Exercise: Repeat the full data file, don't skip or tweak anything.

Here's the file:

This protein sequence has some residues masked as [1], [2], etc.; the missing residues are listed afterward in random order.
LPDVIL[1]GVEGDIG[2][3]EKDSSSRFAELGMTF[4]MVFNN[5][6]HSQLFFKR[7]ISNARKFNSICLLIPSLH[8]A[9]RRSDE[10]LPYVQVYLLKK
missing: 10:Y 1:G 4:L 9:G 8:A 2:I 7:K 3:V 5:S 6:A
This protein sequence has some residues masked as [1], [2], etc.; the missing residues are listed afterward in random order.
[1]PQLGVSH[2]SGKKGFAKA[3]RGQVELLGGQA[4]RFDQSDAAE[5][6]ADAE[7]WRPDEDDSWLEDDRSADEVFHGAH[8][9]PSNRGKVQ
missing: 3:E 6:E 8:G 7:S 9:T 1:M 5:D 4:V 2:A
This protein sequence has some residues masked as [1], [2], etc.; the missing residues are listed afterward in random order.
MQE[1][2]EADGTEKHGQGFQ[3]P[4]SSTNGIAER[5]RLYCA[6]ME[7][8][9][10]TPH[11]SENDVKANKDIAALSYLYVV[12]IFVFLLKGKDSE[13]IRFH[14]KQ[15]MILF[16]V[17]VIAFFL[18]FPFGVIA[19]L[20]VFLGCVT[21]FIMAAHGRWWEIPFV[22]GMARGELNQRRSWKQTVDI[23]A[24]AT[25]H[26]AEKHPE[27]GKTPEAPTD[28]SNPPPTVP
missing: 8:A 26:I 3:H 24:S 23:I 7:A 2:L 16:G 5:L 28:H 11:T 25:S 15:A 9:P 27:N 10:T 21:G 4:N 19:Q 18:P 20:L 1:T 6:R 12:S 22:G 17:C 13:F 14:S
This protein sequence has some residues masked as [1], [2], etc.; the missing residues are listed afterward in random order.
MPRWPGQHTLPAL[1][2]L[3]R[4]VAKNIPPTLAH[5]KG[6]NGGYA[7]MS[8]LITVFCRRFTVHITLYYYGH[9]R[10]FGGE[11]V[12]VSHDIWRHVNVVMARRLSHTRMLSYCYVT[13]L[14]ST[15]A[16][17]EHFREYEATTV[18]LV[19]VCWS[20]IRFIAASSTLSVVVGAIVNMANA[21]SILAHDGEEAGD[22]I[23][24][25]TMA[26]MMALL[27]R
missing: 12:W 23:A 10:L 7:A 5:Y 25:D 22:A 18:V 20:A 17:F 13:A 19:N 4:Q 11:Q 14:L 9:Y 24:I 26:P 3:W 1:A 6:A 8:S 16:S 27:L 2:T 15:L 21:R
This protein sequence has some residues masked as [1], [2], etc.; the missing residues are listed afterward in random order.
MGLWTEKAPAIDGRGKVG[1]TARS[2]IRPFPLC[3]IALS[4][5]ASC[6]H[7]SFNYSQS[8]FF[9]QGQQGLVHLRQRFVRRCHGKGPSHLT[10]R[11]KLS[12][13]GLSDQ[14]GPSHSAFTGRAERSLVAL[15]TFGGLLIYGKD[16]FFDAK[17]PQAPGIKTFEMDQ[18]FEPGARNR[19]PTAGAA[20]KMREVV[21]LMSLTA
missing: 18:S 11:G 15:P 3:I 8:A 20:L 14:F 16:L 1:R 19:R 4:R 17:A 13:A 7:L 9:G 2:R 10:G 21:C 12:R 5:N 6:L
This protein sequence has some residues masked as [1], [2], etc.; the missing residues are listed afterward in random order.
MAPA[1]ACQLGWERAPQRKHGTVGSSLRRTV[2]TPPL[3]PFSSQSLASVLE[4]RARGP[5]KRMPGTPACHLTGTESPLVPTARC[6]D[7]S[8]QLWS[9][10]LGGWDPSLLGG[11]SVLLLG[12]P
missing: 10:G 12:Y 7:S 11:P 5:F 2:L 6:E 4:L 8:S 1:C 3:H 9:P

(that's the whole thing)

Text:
This protein sequence has some residues masked as [1], [2], etc.; the missing residues are listed afterward in random order.
LPDVIL[1]GVEGDIG[2][3]EKDSSSRFAELGMTF[4]MVFNN[5][6]HSQLFFKR[7]ISNARKFNSICLLIPSLH[8]A[9]RRSDE[10]LPYVQVYLLKK
missing: 10:Y 1:G 4:L 9:G 8:A 2:I 7:K 3:V 5:S 6:A
This protein sequence has some residues masked as [1], [2], etc.; the missing residues are listed afterward in random order.
[1]PQLGVSH[2]SGKKGFAKA[3]RGQVELLGGQA[4]RFDQSDAAE[5][6]ADAE[7]WRPDEDDSWLEDDRSADEVFHGAH[8][9]PSNRGKVQ
missing: 3:E 6:E 8:G 7:S 9:T 1:M 5:D 4:V 2:A
This protein sequence has some residues masked as [1], [2], etc.; the missing residues are listed afterward in random order.
MQE[1][2]EADGTEKHGQGFQ[3]P[4]SSTNGIAER[5]RLYCA[6]ME[7][8][9][10]TPH[11]SENDVKANKDIAALSYLYVV[12]IFVFLLKGKDSE[13]IRFH[14]KQ[15]MILF[16]V[17]VIAFFL[18]FPFGVIA[19]L[20]VFLGCVT[21]FIMAAHGRWWEIPFV[22]GMARGELNQRRSWKQTVDI[23]A[24]AT[25]H[26]AEKHPE[27]GKTPEAPTD[28]SNPPPTVP
missing: 8:A 26:I 3:H 24:S 23:I 7:A 2:L 16:G 5:L 28:H 11:T 25:S 15:A 9:P 27:N 10:T 21:G 4:N 19:Q 18:P 20:L 1:T 6:R 12:S 22:G 17:C 13:F 14:S
This protein sequence has some residues masked as [1], [2], etc.; the missing residues are listed afterward in random order.
MPRWPGQHTLPAL[1][2]L[3]R[4]VAKNIPPTLAH[5]KG[6]NGGYA[7]MS[8]LITVFCRRFTVHITLYYYGH[9]R[10]FGGE[11]V[12]VSHDIWRHVNVVMARRLSHTRMLSYCYVT[13]L[14]ST[15]A[16][17]EHFREYEATTV[18]LV[19]VCWS[20]IRFIAASSTLSVVVGAIVNMANA[21]SILAHDGEEAGD[22]I[23][24][25]TMA[26]MMALL[27]R
missing: 12:W 23:A 10:L 7:A 5:Y 25:D 22:A 18:V 20:A 17:F 13:A 19:N 4:Q 11:Q 14:L 9:Y 24:I 26:P 3:W 1:A 6:A 8:S 16:S 27:L 2:T 15:L 21:R
This protein sequence has some residues masked as [1], [2], etc.; the missing residues are listed afterward in random order.
MGLWTEKAPAIDGRGKVG[1]TARS[2]IRPFPLC[3]IALS[4][5]ASC[6]H[7]SFNYSQS[8]FF[9]QGQQGLVHLRQRFVRRCHGKGPSHLT[10]R[11]KLS[12][13]GLSDQ[14]GPSHSAFTGRAERSLVAL[15]TFGGLLIYGKD[16]FFDAK[17]PQAPGIKTFEMDQ[18]FEPGARNR[19]PTAGAA[20]KMREVV[21]LMSLTA
missing: 18:S 11:G 15:P 3:I 8:A 20:L 14:F 16:L 1:R 19:R 4:R 17:A 13:A 7:L 9:G 2:R 10:G 21:C 12:R 5:N 6:L
This protein sequence has some residues masked as [1], [2], etc.; the missing residues are listed afterward in random order.
MAPA[1]ACQLGWERAPQRKHGTVGSSLRRTV[2]TPPL[3]PFSSQSLASVLE[4]RARGP[5]KRMPGTPACHLTGTESPLVPTARC[6]D[7]S[8]QLWS[9][10]LGGWDPSLLGG[11]SVLLLG[12]P
missing: 10:G 12:Y 7:S 11:P 5:F 2:L 6:E 4:L 8:S 1:C 3:H 9:P